“Walk in wisdom toward outsiders, making the best use of the time. Let your speech always be gracious, seasoned with salt, so that you may know how you ought to answer each person” (Colossians 4:5-6 ESV).
Over the next few weeks we will be discussing how making the gospel the center focus of our lives will result in a kind of three cord strand of evangelistic living. These three strands include: building relationships, sharing the gospel, and introducing people to our community of believers. Together, these three pursuits will not only reflect our gospel-centeredness, but will result in gospel-saturated lives that create an invitational culture that will bring those far away from God near.
In the book, Total Church, the authors write about this idea of living “gospel-saturated” lives:
“We need Christian communities who saturate ordinary life with the gospel. The communities to which we introduce people must be communities in which “God-talk” is normal. This means talking about what we are reading in the Bible, praying together whenever we share needs, delighting together in the gospel, and sharing our spiritual struggles, not only with Christians but with unbelievers. We want our life together to be gospel-saturated. We want to live and talk the gospel as part of our shared life.” – Tim Chester; Steve Timmis. Total Church: A Radical Reshaping around Gospel and Community.
The apostle Paul wrote to the believers in Colossae about how they could live lives that were marked by this kind of gospel saturation. Using the word “walk” to describe the ordinary, day-to-day coming and going of their lives, Paul encouraged them to live with the kind of “wisdom toward outsiders” that would open up opportunities for gospel sharing. Knowing that outsiders would be attracted to the wisdom and grace of gospel-centered living, Paul advised the Colossians to be ready to “answer” them with the gospel reason for their behavior.
This kind of gospel-centered living changes our ordinary days into extraordinary ones as we see “outsiders,” people who are far from God, brought near by the gospel that they see demonstrated in us.
As we approach the Easter season, we are redoubling our focus on making disciples that live gospel-centered lives. With this in mind, we are offering four Easter weekend services this year, so our members will have more options for inviting others to hear the gospel. In order to put more focus on these additional services, we decided to cancel our usual Easter EGGstravaganza event.
So, remind me again why we cancelled Easter EGGstravaganza?
Sure, this event was very successful at attracting large numbers of people to our campus (Over 3,000 attenders last year), but we really couldn’t point to anyone who came to faith or starting attending our church as a result. The event did make us quite famous in Wilson and certainly made us a lot of friends, but it didn’t appear to be leading “outsiders” into our gospel community.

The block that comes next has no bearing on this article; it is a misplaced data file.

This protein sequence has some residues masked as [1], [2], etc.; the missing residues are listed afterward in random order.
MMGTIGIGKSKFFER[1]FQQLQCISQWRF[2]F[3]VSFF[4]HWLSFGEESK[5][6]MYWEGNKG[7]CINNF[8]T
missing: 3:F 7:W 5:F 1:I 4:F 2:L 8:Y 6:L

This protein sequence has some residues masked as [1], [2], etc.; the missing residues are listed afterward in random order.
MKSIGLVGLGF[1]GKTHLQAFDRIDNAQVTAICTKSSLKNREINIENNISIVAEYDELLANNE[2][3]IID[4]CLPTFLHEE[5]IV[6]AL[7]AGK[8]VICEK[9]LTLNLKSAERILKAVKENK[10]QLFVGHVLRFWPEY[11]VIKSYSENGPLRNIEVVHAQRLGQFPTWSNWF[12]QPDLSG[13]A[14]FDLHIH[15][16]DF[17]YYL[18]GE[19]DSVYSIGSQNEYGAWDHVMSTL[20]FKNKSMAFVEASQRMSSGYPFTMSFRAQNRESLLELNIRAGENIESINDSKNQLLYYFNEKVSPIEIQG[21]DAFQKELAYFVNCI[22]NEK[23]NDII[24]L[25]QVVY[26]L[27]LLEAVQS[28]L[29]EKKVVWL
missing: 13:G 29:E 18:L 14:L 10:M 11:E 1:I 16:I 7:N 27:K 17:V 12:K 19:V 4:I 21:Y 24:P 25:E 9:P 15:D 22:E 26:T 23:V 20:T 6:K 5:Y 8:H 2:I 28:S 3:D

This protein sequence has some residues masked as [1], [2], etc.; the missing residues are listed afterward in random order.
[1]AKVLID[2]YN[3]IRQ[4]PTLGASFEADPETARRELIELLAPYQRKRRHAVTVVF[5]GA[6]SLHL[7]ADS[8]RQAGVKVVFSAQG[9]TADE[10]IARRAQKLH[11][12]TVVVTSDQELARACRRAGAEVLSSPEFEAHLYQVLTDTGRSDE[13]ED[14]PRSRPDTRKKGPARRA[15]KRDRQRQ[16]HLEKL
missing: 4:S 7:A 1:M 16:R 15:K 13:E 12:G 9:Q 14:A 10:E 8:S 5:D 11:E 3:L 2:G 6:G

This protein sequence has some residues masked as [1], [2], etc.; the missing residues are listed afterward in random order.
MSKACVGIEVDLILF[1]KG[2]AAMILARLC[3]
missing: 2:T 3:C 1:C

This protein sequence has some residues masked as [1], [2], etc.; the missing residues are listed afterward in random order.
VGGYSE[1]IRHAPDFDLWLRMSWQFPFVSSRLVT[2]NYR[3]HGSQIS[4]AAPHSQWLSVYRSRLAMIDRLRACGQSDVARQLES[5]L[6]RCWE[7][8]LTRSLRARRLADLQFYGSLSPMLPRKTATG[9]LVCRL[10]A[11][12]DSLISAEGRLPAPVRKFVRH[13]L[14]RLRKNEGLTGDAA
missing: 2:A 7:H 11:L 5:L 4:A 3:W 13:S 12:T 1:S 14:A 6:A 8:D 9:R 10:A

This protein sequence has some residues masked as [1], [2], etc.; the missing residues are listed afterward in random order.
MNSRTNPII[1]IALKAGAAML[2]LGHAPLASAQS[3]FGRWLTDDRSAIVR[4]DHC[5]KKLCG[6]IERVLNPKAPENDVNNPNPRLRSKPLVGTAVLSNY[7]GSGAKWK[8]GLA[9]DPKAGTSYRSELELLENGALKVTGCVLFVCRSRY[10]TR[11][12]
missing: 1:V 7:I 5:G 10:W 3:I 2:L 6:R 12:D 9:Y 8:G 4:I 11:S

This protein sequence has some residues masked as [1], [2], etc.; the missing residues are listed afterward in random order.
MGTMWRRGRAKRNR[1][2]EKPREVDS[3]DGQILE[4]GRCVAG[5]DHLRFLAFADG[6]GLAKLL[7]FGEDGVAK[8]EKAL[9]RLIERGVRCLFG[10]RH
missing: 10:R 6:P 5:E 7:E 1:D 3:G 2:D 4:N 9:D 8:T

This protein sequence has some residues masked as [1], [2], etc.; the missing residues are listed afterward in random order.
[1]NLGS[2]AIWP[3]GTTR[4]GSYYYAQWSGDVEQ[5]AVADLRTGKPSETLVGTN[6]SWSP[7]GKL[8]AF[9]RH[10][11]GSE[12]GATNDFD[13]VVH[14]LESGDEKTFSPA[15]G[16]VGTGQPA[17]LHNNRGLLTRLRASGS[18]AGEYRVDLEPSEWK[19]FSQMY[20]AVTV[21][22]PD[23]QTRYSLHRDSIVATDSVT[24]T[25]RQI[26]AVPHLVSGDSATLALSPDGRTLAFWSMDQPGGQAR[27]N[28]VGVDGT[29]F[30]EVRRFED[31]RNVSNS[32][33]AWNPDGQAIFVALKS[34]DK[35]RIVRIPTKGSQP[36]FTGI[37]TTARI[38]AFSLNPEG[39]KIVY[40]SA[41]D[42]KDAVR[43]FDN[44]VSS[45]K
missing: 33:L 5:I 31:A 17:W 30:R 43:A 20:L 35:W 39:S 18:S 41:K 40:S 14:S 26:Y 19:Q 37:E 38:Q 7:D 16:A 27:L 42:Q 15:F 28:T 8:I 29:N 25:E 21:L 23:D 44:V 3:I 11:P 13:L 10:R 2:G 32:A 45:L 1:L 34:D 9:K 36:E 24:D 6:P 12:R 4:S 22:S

We have not given up on doing special outreach events, but we are determined to carefully evaluate every event to make sure it is leading people closer to hearing and receiving the gospel.
So, this year we decided to take the money and effort that we normally spend on Easter EGGstravaganza and put it towards actually inviting outsiders to attend one of our Easter weekend services. We are mailing out 12,500 postcard invites to our Easter weekend services. These postcards have been carefully selected to go to households that have children and will advertise our Easter services, as well as a fun egg hunt opportunity for the kids after every service. We are also printing 2,000 doorhangers that we will hang during our annual Hope Station food drive and we are giving out special Easter invite cards to our members to pass along to their friends.
As Chester and Timmis say in Total Church:
“Major events have a role to play in church life, but the bedrock of gospel ministry is low-key, ordinary, day-to-day work that often goes unseen. Most gospel ministry involves ordinary people doing ordinary things with gospel intentionality.”
The truth is, most people visit our church because they were personally invited by a friend or family member. This is where the real gospel work takes place. One gospel-centered person deciding to befriend, share and invite an outsider to come inside and experience the life-changing power of the gospel of Jesus Christ.